According to the American Pregnancy Association, yeast infections occur from an overgrowth of yeast, resulting from an imbalance of acid and yeast within the vagina. Antibiotics, high blood sugar, vaginal intercourse, douching and semen all contribute to this imbalance. A yeast infection during pregnancy is common, especially with increased hormonal changes during the second trimester. Although yeast infections have no adverse affects on a pregnancy, they are more difficult to control and uncomfortable at this time.
As stated on the Family Doctor website, three of four women will experience a yeast infection in her life, and 50 percent will have a recurrent infection. One of the first noticeable symptoms of a yeast infection is discomfort. You will likely experience some lower abdominal cramping and burning during urination. Also common is itching of the external genitalia, as well as pain during intercourse. Make an appointment with your health care provider at the onset of any discomfort so that you can obtain an accurate diagnosis. Discomfort from a yeast infection mirrors discomfort associated with other infections and diseases, such as bacterial vaginosis, chlamydia, gonorrhea and trichomoniasis. Physician-prescribed vaginal creams can help relieve itching and burning.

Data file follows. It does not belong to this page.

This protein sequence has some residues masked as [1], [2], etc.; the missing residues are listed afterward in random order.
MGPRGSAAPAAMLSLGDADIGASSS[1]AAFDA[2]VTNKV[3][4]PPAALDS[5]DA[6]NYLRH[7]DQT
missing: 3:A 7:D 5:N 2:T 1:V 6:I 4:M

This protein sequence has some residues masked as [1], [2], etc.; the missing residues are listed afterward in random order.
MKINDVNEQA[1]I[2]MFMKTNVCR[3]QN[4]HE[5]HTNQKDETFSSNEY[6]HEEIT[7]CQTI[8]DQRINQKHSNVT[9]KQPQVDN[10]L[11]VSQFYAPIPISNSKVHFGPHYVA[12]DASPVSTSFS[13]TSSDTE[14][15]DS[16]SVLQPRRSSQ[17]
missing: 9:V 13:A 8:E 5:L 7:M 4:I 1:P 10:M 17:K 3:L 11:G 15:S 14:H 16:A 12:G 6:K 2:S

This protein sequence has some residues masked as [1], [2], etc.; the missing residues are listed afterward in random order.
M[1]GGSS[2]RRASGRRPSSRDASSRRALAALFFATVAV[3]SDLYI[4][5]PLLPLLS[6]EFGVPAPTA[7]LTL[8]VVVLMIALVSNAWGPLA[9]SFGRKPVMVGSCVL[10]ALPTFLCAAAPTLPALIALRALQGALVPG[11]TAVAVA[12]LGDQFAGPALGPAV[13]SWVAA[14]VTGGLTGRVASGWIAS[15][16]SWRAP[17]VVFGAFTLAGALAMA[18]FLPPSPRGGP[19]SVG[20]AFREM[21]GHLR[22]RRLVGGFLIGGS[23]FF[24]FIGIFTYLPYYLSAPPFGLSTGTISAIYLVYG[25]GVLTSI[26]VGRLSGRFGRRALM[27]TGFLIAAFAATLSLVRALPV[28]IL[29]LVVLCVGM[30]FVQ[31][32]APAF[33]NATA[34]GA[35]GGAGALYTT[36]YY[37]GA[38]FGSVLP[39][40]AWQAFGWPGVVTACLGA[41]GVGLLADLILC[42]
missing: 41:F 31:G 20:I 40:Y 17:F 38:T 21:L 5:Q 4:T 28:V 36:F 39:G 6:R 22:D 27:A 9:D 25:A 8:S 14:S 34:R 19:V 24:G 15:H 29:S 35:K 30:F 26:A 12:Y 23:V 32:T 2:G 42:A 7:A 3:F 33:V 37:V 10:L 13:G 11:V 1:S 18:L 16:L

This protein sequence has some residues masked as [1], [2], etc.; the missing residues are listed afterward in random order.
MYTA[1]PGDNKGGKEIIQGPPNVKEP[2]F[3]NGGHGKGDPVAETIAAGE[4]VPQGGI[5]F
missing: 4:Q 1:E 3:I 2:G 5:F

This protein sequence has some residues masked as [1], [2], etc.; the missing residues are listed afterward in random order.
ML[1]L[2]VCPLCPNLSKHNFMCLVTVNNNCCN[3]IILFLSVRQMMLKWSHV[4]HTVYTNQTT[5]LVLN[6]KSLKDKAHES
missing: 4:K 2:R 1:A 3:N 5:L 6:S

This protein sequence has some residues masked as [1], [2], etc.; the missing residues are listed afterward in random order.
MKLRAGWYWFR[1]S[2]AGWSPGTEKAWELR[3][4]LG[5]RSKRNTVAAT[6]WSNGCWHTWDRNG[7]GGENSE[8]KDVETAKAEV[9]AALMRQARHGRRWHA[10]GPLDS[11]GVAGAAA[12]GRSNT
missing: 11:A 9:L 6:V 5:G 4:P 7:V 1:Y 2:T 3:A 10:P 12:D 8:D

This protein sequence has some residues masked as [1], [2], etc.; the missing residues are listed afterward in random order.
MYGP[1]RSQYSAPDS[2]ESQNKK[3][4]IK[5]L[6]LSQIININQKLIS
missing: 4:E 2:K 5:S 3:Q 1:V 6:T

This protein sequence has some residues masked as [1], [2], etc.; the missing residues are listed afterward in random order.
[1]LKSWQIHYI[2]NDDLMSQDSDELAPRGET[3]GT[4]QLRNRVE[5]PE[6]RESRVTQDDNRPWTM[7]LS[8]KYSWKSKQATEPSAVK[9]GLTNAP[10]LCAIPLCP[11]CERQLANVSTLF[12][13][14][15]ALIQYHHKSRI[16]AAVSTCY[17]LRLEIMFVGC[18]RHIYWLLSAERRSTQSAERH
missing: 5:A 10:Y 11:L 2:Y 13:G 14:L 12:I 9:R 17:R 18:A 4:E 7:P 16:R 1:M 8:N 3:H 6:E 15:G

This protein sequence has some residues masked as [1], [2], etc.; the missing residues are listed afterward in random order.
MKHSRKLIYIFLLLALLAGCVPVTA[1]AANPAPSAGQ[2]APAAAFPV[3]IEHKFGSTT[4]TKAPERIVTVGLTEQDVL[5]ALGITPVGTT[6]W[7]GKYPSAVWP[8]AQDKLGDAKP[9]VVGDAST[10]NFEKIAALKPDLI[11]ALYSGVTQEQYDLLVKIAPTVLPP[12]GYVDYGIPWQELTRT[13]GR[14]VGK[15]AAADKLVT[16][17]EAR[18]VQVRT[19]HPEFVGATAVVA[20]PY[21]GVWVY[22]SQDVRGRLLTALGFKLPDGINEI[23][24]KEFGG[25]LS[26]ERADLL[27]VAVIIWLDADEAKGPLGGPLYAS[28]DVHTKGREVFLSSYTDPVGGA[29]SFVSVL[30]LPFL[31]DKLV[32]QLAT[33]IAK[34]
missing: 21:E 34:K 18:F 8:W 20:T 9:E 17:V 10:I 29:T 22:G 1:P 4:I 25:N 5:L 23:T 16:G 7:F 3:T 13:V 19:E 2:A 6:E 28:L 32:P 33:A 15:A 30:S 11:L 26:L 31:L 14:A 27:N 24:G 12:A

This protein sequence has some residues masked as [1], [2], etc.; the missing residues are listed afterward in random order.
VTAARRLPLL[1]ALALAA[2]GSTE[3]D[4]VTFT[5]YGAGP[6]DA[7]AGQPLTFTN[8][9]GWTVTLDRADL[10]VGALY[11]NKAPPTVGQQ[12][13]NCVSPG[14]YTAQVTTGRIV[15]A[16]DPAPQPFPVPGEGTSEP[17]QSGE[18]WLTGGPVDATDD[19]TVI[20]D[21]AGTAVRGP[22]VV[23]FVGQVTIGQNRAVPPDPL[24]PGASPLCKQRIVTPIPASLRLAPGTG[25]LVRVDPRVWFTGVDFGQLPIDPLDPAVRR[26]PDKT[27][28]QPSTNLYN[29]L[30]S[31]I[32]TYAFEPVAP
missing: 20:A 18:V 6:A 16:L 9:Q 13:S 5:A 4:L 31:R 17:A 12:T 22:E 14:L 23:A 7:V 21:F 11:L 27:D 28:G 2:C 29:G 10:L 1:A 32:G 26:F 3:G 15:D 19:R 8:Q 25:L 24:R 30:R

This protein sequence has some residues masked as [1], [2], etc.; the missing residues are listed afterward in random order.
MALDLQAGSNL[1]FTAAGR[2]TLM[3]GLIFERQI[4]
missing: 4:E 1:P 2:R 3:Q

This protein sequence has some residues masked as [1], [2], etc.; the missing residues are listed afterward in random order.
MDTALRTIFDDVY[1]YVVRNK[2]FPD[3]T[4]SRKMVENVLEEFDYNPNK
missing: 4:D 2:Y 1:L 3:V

Though some amount of vaginal discharge is normal at any point in a woman’s life, vaginal discharge associated with a yeast infection looks and feels different. This white, mucous-like fluid is thicker and has a cottage-cheese consistency. It might also have a green or yellow tinge, and there is generally more of it. In addition to an external vaginal cream to relieve discomfort, your physician will likely prescribe a vaginal suppository. Diflucan, a single-dose oral medication, is not approved for use during pregnancy. Lingering discomfort and discharge usually subside within 10 to 14 days.
Normal fluid discharge is odorless. In the event of a yeast infection, however, you might notice discharge with a faint yeast-like smell. Do not douche or use perfumed feminine sprays to mask the odor. Douches and sprays can kill beneficial yeast and bacteria in the vaginal area and worsen the infection.
In addition to physical discomfort and discharge during a yeast infection, the vaginal area might also appear red and swollen. To help relieve redness and swelling until the infection clears, wear loose clothing and cotton underpants. Avoid soapy baths or scented toilet papers that can be especially irritating. Also, avoid sugary foods that promote yeast production, and include yogurt with lactobacillus acidophilus in your diet.
- pregnant women belly image by Slobodan Vasic from Fotolia.com